WhatsApp tries its best to reassure users that it practices secure communications to maintain privacy. This is mostly done through end-to-end encryption that prevents third parties from deciphering the content of messages. However, researchers have found a flaw in the messaging service’s servers that allow attackers to bypass the encryption by simply joining private chat groups.
This vulnerability requires an attacker to gain access to the WhatsApp servers, which makes it a little difficult to pull off. However, once access is gained (which is what the researchers did) it is a small matter of being added to any and all chats.
Group chats are usually formed when the admin creates a room and adds individuals to it. For the most part, this is an encrypted process that is relatively secure. However, it turns out that the WhatsApp servers do not authenticate invites from an admin; instead simply approving anything that remotely looks like it came from the right person.
Fortunately, this doesn’t mean that people can be added to chat groups in secret. Participants will still see a notification that someone has been added, and vigilant users will be able to spot the interloper. Of course, the notification could also be lost in a sea of messages. Either way, it’s not a foolproof system.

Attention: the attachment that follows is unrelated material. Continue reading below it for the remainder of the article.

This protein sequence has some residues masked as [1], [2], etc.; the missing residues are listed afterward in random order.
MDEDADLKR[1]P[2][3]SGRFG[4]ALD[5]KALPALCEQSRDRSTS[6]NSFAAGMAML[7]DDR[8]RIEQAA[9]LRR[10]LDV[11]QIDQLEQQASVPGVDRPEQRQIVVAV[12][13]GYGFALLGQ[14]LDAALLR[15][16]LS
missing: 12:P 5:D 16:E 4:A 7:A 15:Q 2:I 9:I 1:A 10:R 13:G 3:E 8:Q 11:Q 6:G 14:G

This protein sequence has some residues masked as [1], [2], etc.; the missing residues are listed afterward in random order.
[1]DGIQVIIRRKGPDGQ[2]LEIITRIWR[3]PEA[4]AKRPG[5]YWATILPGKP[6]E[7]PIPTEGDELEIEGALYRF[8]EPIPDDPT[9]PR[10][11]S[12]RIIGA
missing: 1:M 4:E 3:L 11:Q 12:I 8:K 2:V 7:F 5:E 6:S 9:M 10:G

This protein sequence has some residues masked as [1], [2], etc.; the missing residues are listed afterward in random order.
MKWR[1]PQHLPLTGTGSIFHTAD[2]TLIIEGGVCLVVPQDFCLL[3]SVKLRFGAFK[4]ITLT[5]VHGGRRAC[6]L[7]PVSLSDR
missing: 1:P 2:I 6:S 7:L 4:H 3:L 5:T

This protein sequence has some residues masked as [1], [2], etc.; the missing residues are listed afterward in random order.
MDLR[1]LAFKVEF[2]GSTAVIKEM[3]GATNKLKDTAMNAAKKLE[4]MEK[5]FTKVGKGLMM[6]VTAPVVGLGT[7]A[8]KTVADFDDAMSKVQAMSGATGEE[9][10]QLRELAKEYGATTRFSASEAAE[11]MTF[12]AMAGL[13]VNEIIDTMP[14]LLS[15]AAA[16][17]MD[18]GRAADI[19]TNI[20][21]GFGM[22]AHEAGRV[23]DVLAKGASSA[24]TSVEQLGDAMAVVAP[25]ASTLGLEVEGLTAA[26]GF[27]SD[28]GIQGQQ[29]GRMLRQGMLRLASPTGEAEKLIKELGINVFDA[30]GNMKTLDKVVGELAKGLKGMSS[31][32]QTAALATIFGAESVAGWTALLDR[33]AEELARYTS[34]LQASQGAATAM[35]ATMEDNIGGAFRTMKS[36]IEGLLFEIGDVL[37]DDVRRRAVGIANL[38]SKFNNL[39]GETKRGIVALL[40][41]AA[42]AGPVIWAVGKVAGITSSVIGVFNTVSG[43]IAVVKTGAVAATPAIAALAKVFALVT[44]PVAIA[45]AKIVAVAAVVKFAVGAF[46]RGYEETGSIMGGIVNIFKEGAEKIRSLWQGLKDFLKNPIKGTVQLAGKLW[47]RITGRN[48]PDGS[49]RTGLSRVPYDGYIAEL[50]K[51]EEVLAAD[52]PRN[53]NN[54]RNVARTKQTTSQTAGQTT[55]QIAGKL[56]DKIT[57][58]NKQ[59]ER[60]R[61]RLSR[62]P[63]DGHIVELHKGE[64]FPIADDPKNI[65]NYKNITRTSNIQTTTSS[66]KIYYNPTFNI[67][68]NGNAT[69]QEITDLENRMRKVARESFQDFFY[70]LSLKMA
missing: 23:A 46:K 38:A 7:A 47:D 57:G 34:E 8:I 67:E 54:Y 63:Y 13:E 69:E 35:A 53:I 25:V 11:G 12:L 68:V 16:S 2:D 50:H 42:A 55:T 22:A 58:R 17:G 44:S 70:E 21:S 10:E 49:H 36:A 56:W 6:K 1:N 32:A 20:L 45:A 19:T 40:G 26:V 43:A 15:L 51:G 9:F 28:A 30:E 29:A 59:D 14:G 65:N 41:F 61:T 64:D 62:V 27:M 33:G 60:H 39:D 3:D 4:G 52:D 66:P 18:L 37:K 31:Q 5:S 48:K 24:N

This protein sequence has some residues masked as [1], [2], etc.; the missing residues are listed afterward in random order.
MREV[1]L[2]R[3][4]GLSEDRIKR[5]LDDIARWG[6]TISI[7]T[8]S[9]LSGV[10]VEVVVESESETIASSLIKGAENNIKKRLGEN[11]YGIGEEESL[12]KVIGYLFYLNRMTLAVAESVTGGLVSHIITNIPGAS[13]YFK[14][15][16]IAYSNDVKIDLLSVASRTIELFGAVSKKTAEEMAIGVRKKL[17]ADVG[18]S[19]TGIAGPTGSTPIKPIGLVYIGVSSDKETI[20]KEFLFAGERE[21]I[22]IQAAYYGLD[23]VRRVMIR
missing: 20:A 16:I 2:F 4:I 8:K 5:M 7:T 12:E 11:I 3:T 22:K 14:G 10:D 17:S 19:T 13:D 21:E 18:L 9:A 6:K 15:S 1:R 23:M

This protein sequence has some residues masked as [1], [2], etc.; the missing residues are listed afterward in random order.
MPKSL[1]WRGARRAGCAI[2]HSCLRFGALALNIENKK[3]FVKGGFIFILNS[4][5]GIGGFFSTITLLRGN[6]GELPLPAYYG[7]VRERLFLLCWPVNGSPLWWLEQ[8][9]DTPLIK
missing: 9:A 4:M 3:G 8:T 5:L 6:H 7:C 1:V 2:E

What is worrying is that the researchers claim to have alerted WhatsApp to the flaw last year. Despite this, the messaging service has not done anything to solve the problem. The excuse is that closing the problem would end up breaking the public invite link feature that allows anyone to join a chat group through a URL.
This vulnerability isn’t all that dangerous on its own, and probably won’t be used on that many people. However, the worry is that it may be used by nation-states to spy on people; which essentially violates their rights to privacy. Although most nation-states that spy on their own citizens don’t really recognise most human rights.